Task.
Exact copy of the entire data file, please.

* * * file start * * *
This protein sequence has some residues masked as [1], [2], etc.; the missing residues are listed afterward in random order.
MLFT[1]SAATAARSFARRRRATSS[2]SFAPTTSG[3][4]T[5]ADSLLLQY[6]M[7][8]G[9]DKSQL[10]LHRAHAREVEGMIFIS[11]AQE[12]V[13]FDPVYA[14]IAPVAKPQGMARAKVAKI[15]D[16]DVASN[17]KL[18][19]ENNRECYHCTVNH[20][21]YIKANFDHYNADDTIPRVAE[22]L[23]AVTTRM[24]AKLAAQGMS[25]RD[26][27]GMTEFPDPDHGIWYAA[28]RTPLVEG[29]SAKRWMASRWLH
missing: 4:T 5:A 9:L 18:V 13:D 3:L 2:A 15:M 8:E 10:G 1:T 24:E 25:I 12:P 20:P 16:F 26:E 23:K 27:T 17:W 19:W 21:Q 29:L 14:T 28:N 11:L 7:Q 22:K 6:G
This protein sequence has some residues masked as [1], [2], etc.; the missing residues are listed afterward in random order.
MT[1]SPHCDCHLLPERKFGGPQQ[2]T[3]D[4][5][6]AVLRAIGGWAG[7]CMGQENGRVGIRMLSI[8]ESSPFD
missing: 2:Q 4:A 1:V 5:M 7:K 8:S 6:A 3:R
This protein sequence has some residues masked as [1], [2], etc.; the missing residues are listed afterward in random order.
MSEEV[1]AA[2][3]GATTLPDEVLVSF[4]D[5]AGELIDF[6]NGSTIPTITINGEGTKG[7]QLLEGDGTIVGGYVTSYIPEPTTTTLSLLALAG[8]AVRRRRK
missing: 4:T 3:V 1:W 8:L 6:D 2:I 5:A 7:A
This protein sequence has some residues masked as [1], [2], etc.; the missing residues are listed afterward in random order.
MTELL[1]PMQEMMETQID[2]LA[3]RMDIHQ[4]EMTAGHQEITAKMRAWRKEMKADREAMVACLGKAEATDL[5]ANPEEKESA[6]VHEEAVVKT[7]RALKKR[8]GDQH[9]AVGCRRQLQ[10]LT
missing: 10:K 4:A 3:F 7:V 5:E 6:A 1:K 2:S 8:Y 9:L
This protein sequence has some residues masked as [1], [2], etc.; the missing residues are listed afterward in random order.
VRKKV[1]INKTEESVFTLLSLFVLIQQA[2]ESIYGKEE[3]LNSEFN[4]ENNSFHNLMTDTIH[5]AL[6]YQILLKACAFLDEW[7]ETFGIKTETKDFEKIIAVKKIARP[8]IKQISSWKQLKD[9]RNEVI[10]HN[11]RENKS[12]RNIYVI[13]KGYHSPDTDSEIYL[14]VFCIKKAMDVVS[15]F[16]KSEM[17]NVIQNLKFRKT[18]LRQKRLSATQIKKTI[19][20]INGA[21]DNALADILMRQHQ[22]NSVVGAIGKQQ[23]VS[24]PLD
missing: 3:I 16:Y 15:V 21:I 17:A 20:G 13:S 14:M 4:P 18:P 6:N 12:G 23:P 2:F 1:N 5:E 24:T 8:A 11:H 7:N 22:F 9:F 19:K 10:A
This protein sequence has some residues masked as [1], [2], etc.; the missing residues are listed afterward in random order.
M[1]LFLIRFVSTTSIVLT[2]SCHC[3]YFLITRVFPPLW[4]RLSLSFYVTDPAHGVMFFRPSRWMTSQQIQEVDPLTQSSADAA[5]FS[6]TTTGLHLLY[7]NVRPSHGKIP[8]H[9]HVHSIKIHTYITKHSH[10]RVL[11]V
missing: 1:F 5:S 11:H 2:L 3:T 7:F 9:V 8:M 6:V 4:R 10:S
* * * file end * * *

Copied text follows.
This protein sequence has some residues masked as [1], [2], etc.; the missing residues are listed afterward in random order.
MLFT[1]SAATAARSFARRRRATSS[2]SFAPTTSG[3][4]T[5]ADSLLLQY[6]M[7][8]G[9]DKSQL[10]LHRAHAREVEGMIFIS[11]AQE[12]V[13]FDPVYA[14]IAPVAKPQGMARAKVAKI[15]D[16]DVASN[17]KL[18][19]ENNRECYHCTVNH[20][21]YIKANFDHYNADDTIPRVAE[22]L[23]AVTTRM[24]AKLAAQGMS[25]RD[26][27]GMTEFPDPDHGIWYAA[28]RTPLVEG[29]SAKRWMASRWLH
missing: 4:T 5:A 9:L 18:V 13:D 3:L 2:A 15:M 8:E 10:G 1:T 24:E 25:I 12:P 20:P 16:F 26:E 23:K 27:T 17:W 19:W 21:Q 29:L 14:T 28:N 11:L 7:Q 22:K 6:G
This protein sequence has some residues masked as [1], [2], etc.; the missing residues are listed afterward in random order.
MT[1]SPHCDCHLLPERKFGGPQQ[2]T[3]D[4][5][6]AVLRAIGGWAG[7]CMGQENGRVGIRMLSI[8]ESSPFD
missing: 2:Q 4:A 1:V 5:M 7:K 8:S 6:A 3:R
This protein sequence has some residues masked as [1], [2], etc.; the missing residues are listed afterward in random order.
MSEEV[1]AA[2][3]GATTLPDEVLVSF[4]D[5]AGELIDF[6]NGSTIPTITINGEGTKG[7]QLLEGDGTIVGGYVTSYIPEPTTTTLSLLALAG[8]AVRRRRK
missing: 4:T 3:V 1:W 8:L 6:D 2:I 5:A 7:A
This protein sequence has some residues masked as [1], [2], etc.; the missing residues are listed afterward in random order.
MTELL[1]PMQEMMETQID[2]LA[3]RMDIHQ[4]EMTAGHQEITAKMRAWRKEMKADREAMVACLGKAEATDL[5]ANPEEKESA[6]VHEEAVVKT[7]RALKKR[8]GDQH[9]AVGCRRQLQ[10]LT
missing: 10:K 4:A 3:F 7:V 5:E 6:A 1:K 2:S 8:Y 9:L
This protein sequence has some residues masked as [1], [2], etc.; the missing residues are listed afterward in random order.
VRKKV[1]INKTEESVFTLLSLFVLIQQA[2]ESIYGKEE[3]LNSEFN[4]ENNSFHNLMTDTIH[5]AL[6]YQILLKACAFLDEW[7]ETFGIKTETKDFEKIIAVKKIARP[8]IKQISSWKQLKD[9]RNEVI[10]HN[11]RENKS[12]RNIYVI[13]KGYHSPDTDSEIYL[14]VFCIKKAMDVVS[15]F[16]KSEM[17]NVIQNLKFRKT[18]LRQKRLSATQIKKTI[19][20]INGA[21]DNALADILMRQHQ[22]NSVVGAIGKQQ[23]VS[24]PLD
missing: 3:I 16:Y 15:V 21:I 17:A 20:G 13:S 14:M 4:P 18:P 6:N 12:G 23:P 2:F 1:N 5:E 24:T 8:A 11:H 7:N 22:F 9:F 19:K 10:A
This protein sequence has some residues masked as [1], [2], etc.; the missing residues are listed afterward in random order.
M[1]LFLIRFVSTTSIVLT[2]SCHC[3]YFLITRVFPPLW[4]RLSLSFYVTDPAHGVMFFRPSRWMTSQQIQEVDPLTQSSADAA[5]FS[6]TTTGLHLLY[7]NVRPSHGKIP[8]H[9]HVHSIKIHTYITKHSH[10]RVL[11]V
missing: 1:F 5:S 11:H 2:L 3:T 7:F 9:V 8:M 6:V 4:R 10:S